Tuesday, 21 February 2012

I am going through a rather busy time in my life and every day seems to be filled with new ideas and inspiration for reinventing my living space as well as new opportunities to improve my Arabic culinary skills. I have a great admiration for Arabic cooking as it is really quite easy to do and the results both look and taste impressive. My extended family here and I share a love of getting together to cook and enjoy a meal together regularly. One of my personal favourites is breakfasts at my mum in laws as we always have a full spread. Flat breads which are warmed on the gas stove, lebannah (a thick yogurt eaten with the flat bread and extra virgin olive oil), hummus, chopped tomatoes and cucumber and wonderful steaming black tea served in beautiful glass cups with mint or marjoram (I have posted a fantastic and easy recipe for my family in laws mint/ marjoram tea bellow). Sometimes there are free range eggs from the farm or slow cooked tomatoes with extra virgin olive oil and chili which warms the cockles on a winters day. And our mid-morning Arabic coffee which has the consistency and strength of espresso but the added bonus of an extra aromatic after taste that reminds you of its origins.

Mint / Marjoram Tea recipe

Lipton tea bags (the amount depends on the size of your tea pot- large pots would need 3-4 bags and small 1-2)
a stainless steel teapot
fresh mint leaves or marjoram ( with the marjoram we use dried leaves)
decorative glasses for serving ( its amazing how satisfying it can be to drink tea from a glass)
sugar to taste


  1. First place the tea bags and mint or marjoram leaves in the teapot and fill with boiling water.
  2. Then place on your stove and boil for about 3-4 minutes (which is why you need a stainless steel pot)
  3. Let your pot of tea rest for about 5 minutes before serving.
  4.  If you are making mint tea put a few mint leaves into your glasses along with your preferred amount of sugar.
  5. Pour your tea, stir and enjoy.
  6. A refreshing alternative to the hot mint tea would be to make it as normal and then let it cool and add ice cubes for an iced mint tea during the summer months.

This is my front door

Here in Jordan, as a pose to England the housework is comparatively more physical as there is more dust and sand about it almost feels like I am getting an aerobic work out when I tidy up (especially as I like to get my jobs done quickly. I love the satisfaction I feel when the chores are done for the day and I can relax with a well deserved cuppa. Its really great when, after my work is done and when my son has an afternoon nap I can have a quick crafty session and make something new for my home.
Like these cutlery and utensil pots I made for my kitchen using  empty baby cereal tubs and recycled yarn from some second-hand jumpers which were given to me recently. This small project is good for two reasons -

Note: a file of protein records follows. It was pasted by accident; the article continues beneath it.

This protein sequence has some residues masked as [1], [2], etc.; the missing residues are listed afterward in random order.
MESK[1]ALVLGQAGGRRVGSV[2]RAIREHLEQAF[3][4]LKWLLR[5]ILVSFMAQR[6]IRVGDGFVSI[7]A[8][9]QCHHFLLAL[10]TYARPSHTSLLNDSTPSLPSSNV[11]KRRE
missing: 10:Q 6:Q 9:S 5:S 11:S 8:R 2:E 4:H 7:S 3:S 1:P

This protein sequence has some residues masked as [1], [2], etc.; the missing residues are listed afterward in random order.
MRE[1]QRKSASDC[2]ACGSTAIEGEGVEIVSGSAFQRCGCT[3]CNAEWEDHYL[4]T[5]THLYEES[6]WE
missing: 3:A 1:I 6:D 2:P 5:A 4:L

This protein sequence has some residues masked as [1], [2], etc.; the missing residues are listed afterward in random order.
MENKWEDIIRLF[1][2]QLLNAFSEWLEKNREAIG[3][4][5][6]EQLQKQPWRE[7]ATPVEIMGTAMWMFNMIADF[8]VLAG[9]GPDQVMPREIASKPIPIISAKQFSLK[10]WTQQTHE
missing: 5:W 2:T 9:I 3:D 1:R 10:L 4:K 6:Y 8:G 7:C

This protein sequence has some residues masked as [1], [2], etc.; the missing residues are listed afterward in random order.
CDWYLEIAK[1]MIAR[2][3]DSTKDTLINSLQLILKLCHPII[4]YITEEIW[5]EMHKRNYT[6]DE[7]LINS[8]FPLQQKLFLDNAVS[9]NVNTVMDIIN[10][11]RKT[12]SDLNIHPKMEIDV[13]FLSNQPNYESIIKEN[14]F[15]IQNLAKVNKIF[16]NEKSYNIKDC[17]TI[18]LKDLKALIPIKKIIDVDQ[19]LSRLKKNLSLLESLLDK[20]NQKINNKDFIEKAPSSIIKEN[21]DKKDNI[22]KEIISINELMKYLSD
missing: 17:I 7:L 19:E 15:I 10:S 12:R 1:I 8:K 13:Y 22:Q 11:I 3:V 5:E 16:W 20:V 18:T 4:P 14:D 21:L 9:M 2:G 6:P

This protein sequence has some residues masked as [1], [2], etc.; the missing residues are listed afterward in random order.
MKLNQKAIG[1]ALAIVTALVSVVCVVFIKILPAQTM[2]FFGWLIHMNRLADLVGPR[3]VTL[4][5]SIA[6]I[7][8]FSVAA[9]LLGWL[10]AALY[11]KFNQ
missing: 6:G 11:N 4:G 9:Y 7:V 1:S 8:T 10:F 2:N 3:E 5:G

1. You are reducing your rubbish by recycling some packaging and yarn.
  2. You are creatively producing something unique to your home which is also useful.
Crochet Cutlery Pots (using UK crochet terms)

You need-
  • empty baby cereal tubs or any tubs which are the same width at the bottom as the top.
  • yarn (the colour  is down to your preference- in my case I was matching it with a peach, brown and beige kitchen)
  • crochet needle size 4mm
  • wool needle scissors
  1. Make s foundation chain to fit the base of your container plus 3 for turning.
  2. Make your first row in triples and join at the end with a slip stitch. Fasten off yarn.
  3. Either follow the wavy stripe pattern or the alternate which is (Tie a new colour ch2 and double crochet around end with a slip stitch and fasten off yarn
  4. For continuous irregular straight stripes rep lines 2 and 3 and rep to desired depth, for  the wavy stripe follow lines 2,5 and 6 to desired depth and finish. Weave ends into the wrong side of the material. stretch over the container add utensils and use!!!
Wavy stripe
5.    Tie in a new colour and slip stitch 2 times then (dc,dc, trc, trc, dc, dc sl, sl) to end making sure you have an even wave. Fasten off your yarn.

6.  Tie new colour ch3 and triple crochet around before sl st to finish and fasten off yarn.

You could cover the whole pot in waves or opt for lots of straight stripes. You could even mix both like I did for an unusual look!!!! So give it a try. As this is my first attempt at writing a pattern would love it if you tried it out and posted me a comment below with a pic of your finished pot . This pattern is so versatile you don't have to use your finished pot just for the kitchen you could use one as a pen pot or a vase for a dried flower display. The ideas are as limitless as your imagination !!!!!!!

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